REVIEW: HEART OF A COWARD @ CLWB IFOR BACH, CARDIFF
With their latest album The Disconnect released earlier this year and new vocalist Kaan Tasan proving his worth both in the studio and live, the Milton Keynes-based metallers Heart Of A Coward are on a roll right now. When it was announced that their latest headline tour would be making a stop at Cardiff’s Clwb Ifor Bach, I knew that I had to get down there and finally get to see them perform a headline set with their new lineup.
First up were local boys Sentry. Eschewing multilayered backing tracks in favour of a three guitarist setup (they weren’t the only band of the night to have three guitar players either, as you’ll soon find out), they delivered a set of punishing, apocalyptic deathcore. The three guitarists and bassist tended to hang back somewhat on the stage, letting vocalist Danny Rees prowl around wireless mic in hand, demanding the audience’s attention.
That attention was something the audience gave back a lot more willingly than I was expecting from an opening band - some members of the audience were even willing to mosh a little bit! Whilst the majority of Sentry’s material focused on crushing heaviness and doomy ambience, there were a few splashes of melody provided by guitarist/clean vocalist Kieron Dix.
When it came to the end of it, the Welsh valleys natives performed astonishingly and, if things go well, they could be a serious force to be reckoned with in the UK deathcore scene.
ROCOKDILE RATING: 9/10
Touring support Unprocessed, another three guitarist act who hail from the state of Hessen in Germany, took to the stage next. Unprocessed are a band who have unfortunately had a lot of weird attention recently due to the ‘fake guitarists’ scandal - frontman Manuel Gardner Fernandes has been a victim of it. However, Unprocessed’s performance that night put paid to any rumours at all that he isn’t able to play his music.
Unprocessed flew through their set of ludicrously technical djenty progressive metal with ease, moving all around the stage and throwing shapes as if they were playing pop-punk or post-hardcore! Manuel was a surprisingly great vocalist as well as guitarist, managing to balance his dual role in the band with ease. He was also able to regularly interact with the crowd, getting them involved as much as possible and happily allowing a pit or two to break out.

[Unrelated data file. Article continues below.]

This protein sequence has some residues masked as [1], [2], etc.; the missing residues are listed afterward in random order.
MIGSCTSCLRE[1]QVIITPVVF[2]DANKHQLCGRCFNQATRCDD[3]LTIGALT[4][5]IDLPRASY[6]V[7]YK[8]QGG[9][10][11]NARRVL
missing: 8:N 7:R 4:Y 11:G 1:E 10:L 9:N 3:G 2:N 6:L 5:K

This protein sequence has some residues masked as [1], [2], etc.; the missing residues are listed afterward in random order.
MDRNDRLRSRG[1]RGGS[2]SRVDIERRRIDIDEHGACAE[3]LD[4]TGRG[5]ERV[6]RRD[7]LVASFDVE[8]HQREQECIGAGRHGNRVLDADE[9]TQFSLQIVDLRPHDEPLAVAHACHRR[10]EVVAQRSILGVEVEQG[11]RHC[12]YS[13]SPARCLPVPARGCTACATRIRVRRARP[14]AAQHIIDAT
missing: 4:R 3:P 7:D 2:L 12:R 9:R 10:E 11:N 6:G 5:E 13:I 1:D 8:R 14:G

Unprocessed managed to turn what could have been a dry, guitar clinic-style live show into something incredibly engaging and, considering how difficult their music is to play, it has to be fully commended. I'm definitely looking forward to getting another chance to see them perform live!
ROCKODILE RATING: 10/10
With an almost show-stealing performance from Unprocessed, you’d think that Heart Of A Coward might have a tough job following it. Heart Of A Coward are no slouches in a live environment, however. Taking to the small stage in Clwb Ifor Bach, they effortlessly launched into The Disconnect’s first two songs “Drown In Ruin” and “Ritual”, managing to whip the Cardiff crowd into a frenzy with their uncompromisingly brutal yet virulently catchy brand of metalcore.
The frenzy of the crowd was due in no small part to Kaan Tasan, who since his time with the tech metallers No Consequence has grown into an incredible frontman. He proved yet again why he is one of the best vocalists in the scene, switching from screams and yells to high shrieks, gritty melodic vocals and almost death metal styled vocals as if it was absolutely nothing at all. He also had the crowd in the palm of his hand, getting them to open up circle pits and walls of death with his infectious energy. Even the band’s sheer volume was intense - they seemed to be much louder than both the other bands on the bill and Vishal Khetia’s bass reached earth-shakingly low depths many times.
The band’s overall setlist was absolutely fantastic, delivering plenty of the best cuts from The Disconnect as well as old favourites like “Shade”, “Mouth Of Madness”, “Hollow” and “Deadweight”. The final of those old favourites was, in typical Heart Of A Coward fashion, the band’s closing song, where they broke down into the customary wall of death to send everyone home happy.
Needless to say, Heart Of A Coward have become even more of a well-oiled machine than they were before. I can’t think of many other bands in the UK, or maybe even the world, who are better in a small venue environment than Heart Of A Coward.
ROCKODILE RATING: 10/10
Words by Robert Percy
All photos by Bailey Kidd